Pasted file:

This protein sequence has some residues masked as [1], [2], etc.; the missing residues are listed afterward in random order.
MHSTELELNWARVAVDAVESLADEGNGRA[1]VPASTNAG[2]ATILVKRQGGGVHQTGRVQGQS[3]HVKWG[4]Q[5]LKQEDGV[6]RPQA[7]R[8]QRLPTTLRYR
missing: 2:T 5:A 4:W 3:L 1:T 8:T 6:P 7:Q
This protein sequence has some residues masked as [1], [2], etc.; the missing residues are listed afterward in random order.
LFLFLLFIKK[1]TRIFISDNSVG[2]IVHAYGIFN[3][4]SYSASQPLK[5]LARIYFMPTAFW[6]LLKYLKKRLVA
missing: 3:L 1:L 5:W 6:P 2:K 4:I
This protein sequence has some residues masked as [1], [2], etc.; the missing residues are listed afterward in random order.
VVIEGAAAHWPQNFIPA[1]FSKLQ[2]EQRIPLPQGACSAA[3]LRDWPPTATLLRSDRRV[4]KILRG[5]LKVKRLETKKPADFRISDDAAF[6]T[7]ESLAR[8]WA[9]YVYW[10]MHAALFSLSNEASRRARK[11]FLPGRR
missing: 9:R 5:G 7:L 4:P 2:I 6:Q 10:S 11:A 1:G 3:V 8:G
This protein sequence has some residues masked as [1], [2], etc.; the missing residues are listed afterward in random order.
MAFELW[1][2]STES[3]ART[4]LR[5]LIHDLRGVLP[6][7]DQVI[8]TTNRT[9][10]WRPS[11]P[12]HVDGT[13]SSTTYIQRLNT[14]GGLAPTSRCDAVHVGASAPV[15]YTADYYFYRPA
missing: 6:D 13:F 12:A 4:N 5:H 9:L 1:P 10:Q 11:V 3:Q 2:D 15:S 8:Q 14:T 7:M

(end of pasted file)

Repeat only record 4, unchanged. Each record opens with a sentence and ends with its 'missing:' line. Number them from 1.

This protein sequence has some residues masked as [1], [2], etc.; the missing residues are listed afterward in random order.
MAFELW[1][2]STES[3]ART[4]LR[5]LIHDLRGVLP[6][7]DQVI[8]TTNRT[9][10]WRPS[11]P[12]HVDGT[13]SSTTYIQRLNT[14]GGLAPTSRCDAVHVGASAPV[15]YTADYYFYRPA
missing: 6:D 13:F 12:A 4:N 5:H 9:L 1:P 10:Q 11:V 3:Q 2:D 15:S 8:Q 14:T 7:M